- How do I know which version of ape I am using?
In R, type:
library(help = ape)
In many cases, a problem can be solved by updating ape and R.
- Why don't you develop a GUI for ape?
There are at least three good reasons:
- Developing a GUI is a lot work, and its maintenance and evolution is far from being straightforward.
- Writing scripts of commands helps the users to see the logical integration of their analyses.
- Repeating commands is almost always needed.
- I posted a query about ape on the r-help mailing list, but got no answer.
The r-help mailing list is for general questions about R; ape is a specialized package (there are more than 4000 on CRAN), so you are not likely to find your answers there. If needed, you can contact the Authors of the functions you are using.
- What tree file formats are supported by ape?
ape can read and write trees in Newick and Nexus formats with its functions read.tree, write.tree, read.nexus, and write.nexus. There are a few restrictions with respect to the Newick format definition (see below). Note also the function read.caic to read trees in the specific format of the CAIC program.
- I have a tree file in Newick format where the taxa names are quoted because they contain special characters (parentheses, comma, ...): is that a problem?
Yes. At the moment, ape can read quotes in taxa names but characters within them are treated as potentially belonging to the tree structure. Note that these special characters can be used freely in R, but write.tree substitute them. These restrictions may change in the future.
(Most cases reported were not consistent as some labels were quoted whereas others were not. So it is not clear what should be expected.)
- I have a tree file in Newick format with some comments within straight brackets: is that a problem?
Yes. These are simply ignored at the moment (i.e., treated as normal characters), but comments may be inserted in the file using R's standard way (i.e., everything after a `#' is ignored).
- I have read a tree in R with ape, but how do I extract branch lengths?
If your tree has been named tr:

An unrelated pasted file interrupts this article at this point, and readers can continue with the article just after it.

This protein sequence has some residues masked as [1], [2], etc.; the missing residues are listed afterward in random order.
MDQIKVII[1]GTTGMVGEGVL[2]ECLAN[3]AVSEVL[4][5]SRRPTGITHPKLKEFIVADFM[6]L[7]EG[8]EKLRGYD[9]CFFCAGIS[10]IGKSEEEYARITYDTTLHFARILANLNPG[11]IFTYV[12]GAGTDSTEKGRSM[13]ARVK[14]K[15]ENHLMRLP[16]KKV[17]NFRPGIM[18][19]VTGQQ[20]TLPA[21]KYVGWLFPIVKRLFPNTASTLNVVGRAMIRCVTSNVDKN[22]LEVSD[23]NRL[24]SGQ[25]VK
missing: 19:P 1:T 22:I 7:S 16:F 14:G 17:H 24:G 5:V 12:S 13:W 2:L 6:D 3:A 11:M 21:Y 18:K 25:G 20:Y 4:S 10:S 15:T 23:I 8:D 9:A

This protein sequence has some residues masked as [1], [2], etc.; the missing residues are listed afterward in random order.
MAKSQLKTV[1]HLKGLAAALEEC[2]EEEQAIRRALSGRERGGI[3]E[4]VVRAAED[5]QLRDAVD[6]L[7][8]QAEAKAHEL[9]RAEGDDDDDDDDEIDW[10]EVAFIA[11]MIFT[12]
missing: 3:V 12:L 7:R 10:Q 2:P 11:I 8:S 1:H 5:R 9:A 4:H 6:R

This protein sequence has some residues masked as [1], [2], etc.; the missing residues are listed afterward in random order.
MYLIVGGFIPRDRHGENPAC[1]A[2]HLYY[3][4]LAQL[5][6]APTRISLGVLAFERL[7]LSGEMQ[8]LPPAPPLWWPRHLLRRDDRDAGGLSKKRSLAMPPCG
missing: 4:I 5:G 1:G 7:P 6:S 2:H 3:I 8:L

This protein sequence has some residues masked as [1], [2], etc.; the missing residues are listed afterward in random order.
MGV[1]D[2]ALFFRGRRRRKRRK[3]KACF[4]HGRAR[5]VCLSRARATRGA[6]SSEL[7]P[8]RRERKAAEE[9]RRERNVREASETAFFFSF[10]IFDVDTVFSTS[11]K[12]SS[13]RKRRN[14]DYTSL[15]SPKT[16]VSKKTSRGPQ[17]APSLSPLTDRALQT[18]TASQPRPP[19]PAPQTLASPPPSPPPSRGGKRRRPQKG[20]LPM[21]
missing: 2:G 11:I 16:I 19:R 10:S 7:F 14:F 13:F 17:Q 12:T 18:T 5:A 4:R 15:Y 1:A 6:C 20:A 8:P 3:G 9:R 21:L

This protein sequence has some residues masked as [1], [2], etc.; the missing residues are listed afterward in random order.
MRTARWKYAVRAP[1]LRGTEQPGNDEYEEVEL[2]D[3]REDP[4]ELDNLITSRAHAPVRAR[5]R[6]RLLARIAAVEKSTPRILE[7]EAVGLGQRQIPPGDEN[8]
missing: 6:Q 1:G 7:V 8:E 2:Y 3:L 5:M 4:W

- Is there an option to plot a tree left- or right-ladderized?
You must first rearrange the internal structure of your tree, then you can plot it in the usual way, e.g.:
tr <- ladderize(tr) # right-ladderized by default
tr <- ladderize(tr, FALSE) # left-ladderized
- I computed a distance matrix from a set of aligned DNA sequences, but the results do not make sense.
By default, dist.dna computes distances after removing the sites with at least one missing observation. If your set of sequences is heterogeneous, this may resuls in very few sites remaining (even possibly none). Use the option pairwise.deletion = TRUE if you want to use all sites on a pairwise basis, but in that case the distances will not be computed with the same sites for all pairs of taxa.
- I have a tree without branch lengths: how can I use it in comparative analyses?
See the function compute.brlen: it has several methods to set branch lengths.
- I have a tree with multichotomies: can I compute phylogenetically independent contrasts?
Yes. You need first to resolve the multichotomies with multi2di, then you can compute the contrasts. You will certainly need to adjust the number of degrees of freedom of your subsequent analyses (to see how many nodes have been resolved, just print the tree before and after applying multi2di, or use the new function Nnode).
- I have computed phylogenetically independent contrasts: how do I perform the regression through the origin?
Say you have two sets of contrasts named picx and picy:
lm(picy ~ picx - 1)
- compar.gee sometimes hangs indefinitely when analysing a binomial response.